US Treasurys Owned by China (2000-2022), in USD billions
Granted, China’s $1.1 trillion puts it far ahead of the U.K. ($0.5 trillion) and Ireland ($0.3 trillion), as well as other runners-up such as Switzerland, Belgium, France, and Taiwan. Pick any two of those countries, and China currently owns more U.S. debt than both of them combined.
We have to put things into perspective, though. Being number six on the list doesn’t actually make China a huge U.S. debt holder. Since China owns less than 4% of outstanding U.S. debt, it’s really not accurate to say that America is somehow beholden to China.
Why Does China Buy US Debt?
China has a large trade surplus with the US: they sell more to the US than the US sells to them. That means they accumulate large numbers of dollars.
Chinese exporters earn dollars, but they need yuan to pay their local costs. If they went out and sold their dollars on the open market, they would push the value of the yuan up and the value of the dollar down.
The Chinese government doesn’t
t want that to happen. Their economy is built on exports, so they want to keep the value of the yuan low to keep their exports competitive. Export-dependent countries have the incentive to keep the value of their currency low.
So the People’s Bank of China steps in and buys the dollars from the exporters at a rate it sets. The exporters get their yuan, and China keeps the value of the yuan at an advantageous level.
That leaves the People’s Bank of China with a whole lot of dollars that it needs to keep somewhere safe and earn interest in the process. The safest way to do this – in fact, the only really practical way to do this – is to buy US bonds.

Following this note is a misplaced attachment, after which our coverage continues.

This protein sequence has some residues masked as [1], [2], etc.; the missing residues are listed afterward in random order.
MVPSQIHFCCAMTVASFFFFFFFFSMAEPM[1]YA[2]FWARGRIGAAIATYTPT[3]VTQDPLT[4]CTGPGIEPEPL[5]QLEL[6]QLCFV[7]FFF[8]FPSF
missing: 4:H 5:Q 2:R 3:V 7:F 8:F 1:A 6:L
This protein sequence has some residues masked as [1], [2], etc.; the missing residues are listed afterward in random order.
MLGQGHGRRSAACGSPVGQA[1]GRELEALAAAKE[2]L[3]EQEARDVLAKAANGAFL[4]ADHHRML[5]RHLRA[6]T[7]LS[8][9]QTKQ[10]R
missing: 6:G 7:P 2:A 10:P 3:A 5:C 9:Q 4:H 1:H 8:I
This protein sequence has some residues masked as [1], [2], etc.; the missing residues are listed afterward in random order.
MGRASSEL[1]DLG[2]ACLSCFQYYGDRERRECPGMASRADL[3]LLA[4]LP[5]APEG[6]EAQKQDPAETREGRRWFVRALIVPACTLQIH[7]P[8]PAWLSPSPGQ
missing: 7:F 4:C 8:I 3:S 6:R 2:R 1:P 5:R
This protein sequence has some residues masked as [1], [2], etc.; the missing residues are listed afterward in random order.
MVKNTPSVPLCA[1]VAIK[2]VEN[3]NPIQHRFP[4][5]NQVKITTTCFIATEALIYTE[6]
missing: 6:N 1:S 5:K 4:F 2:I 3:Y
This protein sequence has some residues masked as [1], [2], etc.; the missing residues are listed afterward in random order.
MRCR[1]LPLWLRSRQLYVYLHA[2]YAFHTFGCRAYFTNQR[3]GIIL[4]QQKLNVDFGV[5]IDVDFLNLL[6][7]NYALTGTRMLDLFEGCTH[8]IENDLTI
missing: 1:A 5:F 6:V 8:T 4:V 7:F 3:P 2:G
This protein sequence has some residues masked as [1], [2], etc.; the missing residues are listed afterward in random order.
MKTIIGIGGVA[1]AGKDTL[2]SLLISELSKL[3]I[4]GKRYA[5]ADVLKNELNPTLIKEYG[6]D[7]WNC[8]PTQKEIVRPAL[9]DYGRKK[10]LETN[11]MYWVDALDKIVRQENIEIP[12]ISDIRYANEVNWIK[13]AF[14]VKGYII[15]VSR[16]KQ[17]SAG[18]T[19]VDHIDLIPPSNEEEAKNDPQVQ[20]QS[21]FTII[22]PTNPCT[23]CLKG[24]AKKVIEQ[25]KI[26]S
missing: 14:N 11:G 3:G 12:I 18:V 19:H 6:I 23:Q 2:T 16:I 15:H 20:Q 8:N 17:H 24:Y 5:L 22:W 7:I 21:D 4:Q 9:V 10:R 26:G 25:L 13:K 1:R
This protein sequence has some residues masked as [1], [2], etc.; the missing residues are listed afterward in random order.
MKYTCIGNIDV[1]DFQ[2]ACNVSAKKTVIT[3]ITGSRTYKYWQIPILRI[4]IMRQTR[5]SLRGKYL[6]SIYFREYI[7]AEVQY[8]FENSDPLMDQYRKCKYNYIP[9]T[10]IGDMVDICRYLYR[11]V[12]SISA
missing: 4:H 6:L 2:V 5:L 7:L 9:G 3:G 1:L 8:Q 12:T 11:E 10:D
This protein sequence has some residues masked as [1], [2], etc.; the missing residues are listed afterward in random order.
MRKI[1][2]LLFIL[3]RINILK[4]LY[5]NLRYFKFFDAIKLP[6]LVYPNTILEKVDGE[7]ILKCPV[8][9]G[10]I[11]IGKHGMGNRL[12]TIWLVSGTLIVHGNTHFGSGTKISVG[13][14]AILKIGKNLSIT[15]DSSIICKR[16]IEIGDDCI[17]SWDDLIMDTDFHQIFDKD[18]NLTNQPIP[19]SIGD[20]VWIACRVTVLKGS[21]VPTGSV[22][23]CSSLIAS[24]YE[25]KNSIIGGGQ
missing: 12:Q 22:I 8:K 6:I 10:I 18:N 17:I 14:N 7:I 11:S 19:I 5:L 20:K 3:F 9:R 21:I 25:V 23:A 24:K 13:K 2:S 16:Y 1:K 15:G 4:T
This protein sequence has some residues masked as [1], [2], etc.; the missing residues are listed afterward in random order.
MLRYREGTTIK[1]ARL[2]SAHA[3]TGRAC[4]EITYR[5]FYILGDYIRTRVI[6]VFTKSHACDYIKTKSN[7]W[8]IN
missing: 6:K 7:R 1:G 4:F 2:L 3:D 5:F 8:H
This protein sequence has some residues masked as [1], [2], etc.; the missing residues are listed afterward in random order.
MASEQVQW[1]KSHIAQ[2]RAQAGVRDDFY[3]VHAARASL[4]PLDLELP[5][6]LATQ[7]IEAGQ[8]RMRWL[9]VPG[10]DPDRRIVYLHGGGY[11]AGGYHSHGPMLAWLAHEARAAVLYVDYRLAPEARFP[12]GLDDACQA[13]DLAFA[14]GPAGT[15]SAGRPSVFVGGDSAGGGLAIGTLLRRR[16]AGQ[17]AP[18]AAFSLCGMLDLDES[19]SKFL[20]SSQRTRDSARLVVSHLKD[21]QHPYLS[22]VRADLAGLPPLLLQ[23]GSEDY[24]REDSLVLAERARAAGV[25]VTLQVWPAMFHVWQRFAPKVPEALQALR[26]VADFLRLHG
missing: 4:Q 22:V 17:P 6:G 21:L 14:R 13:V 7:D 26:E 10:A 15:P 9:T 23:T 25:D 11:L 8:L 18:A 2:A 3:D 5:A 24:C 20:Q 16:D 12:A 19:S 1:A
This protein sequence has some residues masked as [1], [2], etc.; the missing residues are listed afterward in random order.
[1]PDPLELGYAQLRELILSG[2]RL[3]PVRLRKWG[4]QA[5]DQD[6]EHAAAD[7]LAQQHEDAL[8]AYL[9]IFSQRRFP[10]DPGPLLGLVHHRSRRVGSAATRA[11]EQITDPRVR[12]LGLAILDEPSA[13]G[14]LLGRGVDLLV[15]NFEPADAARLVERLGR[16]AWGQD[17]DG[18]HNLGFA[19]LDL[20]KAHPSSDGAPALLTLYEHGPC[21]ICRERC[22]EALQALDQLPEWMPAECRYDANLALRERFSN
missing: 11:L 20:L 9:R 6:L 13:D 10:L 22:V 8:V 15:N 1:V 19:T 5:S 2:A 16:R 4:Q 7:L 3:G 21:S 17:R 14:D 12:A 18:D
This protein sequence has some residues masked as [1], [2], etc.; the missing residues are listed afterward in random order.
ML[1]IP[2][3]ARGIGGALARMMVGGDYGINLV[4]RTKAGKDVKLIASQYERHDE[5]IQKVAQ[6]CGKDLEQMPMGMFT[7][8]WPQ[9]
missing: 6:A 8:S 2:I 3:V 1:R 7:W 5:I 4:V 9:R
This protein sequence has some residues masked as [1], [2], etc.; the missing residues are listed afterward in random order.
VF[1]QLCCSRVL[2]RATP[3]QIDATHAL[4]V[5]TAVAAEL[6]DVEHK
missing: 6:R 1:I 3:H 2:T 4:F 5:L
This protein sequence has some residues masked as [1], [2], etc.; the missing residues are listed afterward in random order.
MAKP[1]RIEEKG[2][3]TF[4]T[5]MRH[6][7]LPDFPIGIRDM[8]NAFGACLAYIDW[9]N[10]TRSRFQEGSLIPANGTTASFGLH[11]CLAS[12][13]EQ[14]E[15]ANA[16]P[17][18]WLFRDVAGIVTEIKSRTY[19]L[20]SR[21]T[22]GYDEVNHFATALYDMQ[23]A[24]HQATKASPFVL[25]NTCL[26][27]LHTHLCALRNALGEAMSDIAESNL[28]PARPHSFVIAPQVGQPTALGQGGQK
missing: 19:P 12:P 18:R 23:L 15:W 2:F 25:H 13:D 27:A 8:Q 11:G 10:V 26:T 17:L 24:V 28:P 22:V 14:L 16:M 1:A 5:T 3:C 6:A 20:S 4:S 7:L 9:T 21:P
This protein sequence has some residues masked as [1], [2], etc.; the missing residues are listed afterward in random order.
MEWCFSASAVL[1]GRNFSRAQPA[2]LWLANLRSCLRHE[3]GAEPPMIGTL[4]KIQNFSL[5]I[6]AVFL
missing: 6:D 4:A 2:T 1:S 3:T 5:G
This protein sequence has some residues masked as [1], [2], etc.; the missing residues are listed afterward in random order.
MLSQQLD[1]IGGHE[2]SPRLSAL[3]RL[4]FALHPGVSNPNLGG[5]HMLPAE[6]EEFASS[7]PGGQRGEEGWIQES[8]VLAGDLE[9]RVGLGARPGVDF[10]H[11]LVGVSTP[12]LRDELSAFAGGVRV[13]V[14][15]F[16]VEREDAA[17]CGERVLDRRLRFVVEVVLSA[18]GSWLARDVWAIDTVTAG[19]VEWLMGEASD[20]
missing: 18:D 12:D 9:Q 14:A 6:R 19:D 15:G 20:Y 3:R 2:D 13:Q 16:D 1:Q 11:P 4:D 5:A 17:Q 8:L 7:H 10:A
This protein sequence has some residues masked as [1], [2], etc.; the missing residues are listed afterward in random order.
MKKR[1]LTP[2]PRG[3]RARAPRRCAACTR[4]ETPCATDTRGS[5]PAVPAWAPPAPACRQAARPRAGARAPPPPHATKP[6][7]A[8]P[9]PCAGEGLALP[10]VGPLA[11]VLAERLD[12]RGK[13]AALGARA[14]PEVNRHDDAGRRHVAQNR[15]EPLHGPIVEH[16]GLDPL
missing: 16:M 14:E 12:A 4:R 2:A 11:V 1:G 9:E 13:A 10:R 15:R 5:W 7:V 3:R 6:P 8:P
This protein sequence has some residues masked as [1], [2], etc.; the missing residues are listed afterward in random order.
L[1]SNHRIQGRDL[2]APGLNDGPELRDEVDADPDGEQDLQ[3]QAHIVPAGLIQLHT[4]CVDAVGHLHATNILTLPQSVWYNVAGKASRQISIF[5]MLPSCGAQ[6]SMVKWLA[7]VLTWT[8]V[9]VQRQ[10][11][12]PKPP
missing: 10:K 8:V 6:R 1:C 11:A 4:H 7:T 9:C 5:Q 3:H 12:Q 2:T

Can China “Call In” the US Debt?
Some people fear that China can effectively bankrupt the US by “calling in the debt”, or demanding immediate repayment. This fear is misplaced.
US bonds have fixed maturities: The U.S. Treasury emphasizes that these bonds are paid at par value upon the maturity date.
This means that the bonds, despite what some people might believe or fear, are not “callable”; the bondholder gets the agreed interest rate, and the principal is paid when the bond’s term ends.
It’s really as simple as that. There’s no risk of China or anyone else “calling in the debt.” U.S. Treasury bondholders can’t do this. They can sell their bonds, but they can’t demand immediate repayment.
What Happens if China Sells the Debt?
Bond owners aren’t required to hold their Treasury bonds until the maturity date. These bonds can be sold on the secondary market. Anyone who owns a bond can sell it.
Bonds are sold at a discount to face value. Some of the interest has already been paid to the original owner, which makes the bond less valuable.
The bond market works on supply and demand. If someone wants to sell a lot of bonds at the same time, the price goes down.
That’s especially true when interest rates are rising. To sell an old bond with a low interest rate, you’d have to offer it at a huge discount. If you don’t, the buyer will simply buy a new bond with a higher interest rate instead.
If the Chinese dumped US bonds, they would lose a staggering sum of money. They might push the dollar’s value down, but that would make Chinese exports more expensive and hurt China more than the US.
In this scenario, China’s bondholders would simply be selling their U.S. Treasury bonds to another investor; there’s still no “calling in” of the debt. So, in short, there’s really no threat here. This should help to quell any concerns that China’s U.S. debt holdings are a threat to U.S. security or that they somehow give China leverage over the U.S.
The Bottom Line
The US and China are strategic competitors, and many observers see the relationship between the two countries entirely through that lens. This leads to the belief that China buys US debt for a strategic reason and intends to “weaponize” the debt.
China and the US also have a deep and complex economic relationship that involves a great deal of interdependence. China buys US debt not because it’s a potential weapon but because they need a place to park their dollars without letting the value of the yuan rise.
America’s growing debt is cause for concern, but there’s no real reason to worry about a China “debt threat.” There is no way for China to “call in” the debt, and besides, the majority of the debt is owned by U.S. interests. So, while China does, in fact, own a sliver of America’s debt, it doesn’t pose a hazard to the nation’s security or its integrity.